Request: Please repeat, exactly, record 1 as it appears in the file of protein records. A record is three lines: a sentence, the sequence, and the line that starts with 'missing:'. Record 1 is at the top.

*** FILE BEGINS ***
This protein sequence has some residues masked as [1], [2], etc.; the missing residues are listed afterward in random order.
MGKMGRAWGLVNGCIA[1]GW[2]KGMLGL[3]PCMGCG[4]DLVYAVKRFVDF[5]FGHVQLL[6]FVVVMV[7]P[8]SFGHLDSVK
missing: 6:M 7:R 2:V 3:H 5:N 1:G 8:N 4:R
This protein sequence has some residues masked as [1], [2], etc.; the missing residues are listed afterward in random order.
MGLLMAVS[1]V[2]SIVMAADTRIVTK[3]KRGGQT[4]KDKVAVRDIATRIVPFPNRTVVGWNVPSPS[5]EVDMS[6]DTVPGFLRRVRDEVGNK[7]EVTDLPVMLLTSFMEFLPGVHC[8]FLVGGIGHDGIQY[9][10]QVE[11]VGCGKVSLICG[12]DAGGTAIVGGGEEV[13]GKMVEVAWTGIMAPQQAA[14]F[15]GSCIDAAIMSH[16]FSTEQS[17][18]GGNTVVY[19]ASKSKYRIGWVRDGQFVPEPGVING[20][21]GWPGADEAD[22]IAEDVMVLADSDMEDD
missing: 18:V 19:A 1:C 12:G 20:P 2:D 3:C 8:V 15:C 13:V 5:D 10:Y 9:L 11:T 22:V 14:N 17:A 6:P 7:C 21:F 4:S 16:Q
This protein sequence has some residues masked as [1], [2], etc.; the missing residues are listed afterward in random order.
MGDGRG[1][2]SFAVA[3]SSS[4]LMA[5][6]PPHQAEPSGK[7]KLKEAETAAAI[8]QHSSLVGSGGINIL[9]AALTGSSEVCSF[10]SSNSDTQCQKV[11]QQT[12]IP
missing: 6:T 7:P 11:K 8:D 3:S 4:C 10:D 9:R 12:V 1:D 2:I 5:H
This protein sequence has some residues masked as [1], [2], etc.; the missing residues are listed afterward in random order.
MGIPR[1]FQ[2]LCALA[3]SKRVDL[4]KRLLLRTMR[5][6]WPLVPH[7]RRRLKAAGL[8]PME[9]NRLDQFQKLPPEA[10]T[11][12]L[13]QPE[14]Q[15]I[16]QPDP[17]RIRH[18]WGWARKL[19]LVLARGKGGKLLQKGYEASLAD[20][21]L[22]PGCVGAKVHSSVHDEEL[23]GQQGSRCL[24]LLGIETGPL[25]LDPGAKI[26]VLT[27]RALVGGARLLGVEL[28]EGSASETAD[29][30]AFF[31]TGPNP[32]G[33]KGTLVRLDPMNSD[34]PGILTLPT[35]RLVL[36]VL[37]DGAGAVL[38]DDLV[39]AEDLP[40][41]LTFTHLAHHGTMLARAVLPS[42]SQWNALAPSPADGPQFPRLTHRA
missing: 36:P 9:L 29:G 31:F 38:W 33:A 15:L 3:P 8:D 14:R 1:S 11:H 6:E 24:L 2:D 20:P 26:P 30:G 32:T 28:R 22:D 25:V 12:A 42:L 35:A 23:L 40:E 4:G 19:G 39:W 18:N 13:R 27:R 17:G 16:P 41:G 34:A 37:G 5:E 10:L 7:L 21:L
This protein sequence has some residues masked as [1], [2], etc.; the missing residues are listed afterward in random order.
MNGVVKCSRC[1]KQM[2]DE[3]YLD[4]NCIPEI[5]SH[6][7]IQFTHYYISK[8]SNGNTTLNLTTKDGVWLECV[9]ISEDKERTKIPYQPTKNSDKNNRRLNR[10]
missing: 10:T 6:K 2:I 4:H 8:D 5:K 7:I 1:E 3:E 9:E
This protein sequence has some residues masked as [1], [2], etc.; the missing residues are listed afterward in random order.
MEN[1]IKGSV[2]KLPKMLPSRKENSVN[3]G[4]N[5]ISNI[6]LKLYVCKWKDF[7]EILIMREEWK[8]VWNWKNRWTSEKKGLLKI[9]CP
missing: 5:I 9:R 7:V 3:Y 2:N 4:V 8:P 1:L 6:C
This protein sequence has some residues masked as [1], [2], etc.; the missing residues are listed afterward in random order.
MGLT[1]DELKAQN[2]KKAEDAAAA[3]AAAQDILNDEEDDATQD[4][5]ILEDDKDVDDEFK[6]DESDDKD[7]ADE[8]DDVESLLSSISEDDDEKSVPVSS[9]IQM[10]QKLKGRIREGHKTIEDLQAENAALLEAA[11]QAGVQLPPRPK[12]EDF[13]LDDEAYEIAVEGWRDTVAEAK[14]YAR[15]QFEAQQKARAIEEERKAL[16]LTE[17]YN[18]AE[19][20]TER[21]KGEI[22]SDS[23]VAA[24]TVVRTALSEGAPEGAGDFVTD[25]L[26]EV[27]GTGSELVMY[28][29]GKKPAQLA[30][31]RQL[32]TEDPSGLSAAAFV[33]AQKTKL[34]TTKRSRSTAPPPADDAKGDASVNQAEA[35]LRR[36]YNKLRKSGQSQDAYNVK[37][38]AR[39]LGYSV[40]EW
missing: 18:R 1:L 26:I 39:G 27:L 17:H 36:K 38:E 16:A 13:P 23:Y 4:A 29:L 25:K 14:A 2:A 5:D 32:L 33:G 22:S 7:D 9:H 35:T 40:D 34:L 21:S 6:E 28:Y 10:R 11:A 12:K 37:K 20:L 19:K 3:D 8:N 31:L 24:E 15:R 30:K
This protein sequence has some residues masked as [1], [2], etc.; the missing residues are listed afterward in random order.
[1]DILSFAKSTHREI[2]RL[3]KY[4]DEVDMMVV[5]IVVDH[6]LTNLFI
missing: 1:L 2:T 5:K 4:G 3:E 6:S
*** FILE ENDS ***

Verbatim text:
This protein sequence has some residues masked as [1], [2], etc.; the missing residues are listed afterward in random order.
MGKMGRAWGLVNGCIA[1]GW[2]KGMLGL[3]PCMGCG[4]DLVYAVKRFVDF[5]FGHVQLL[6]FVVVMV[7]P[8]SFGHLDSVK
missing: 6:M 7:R 2:V 3:H 5:N 1:G 8:N 4:R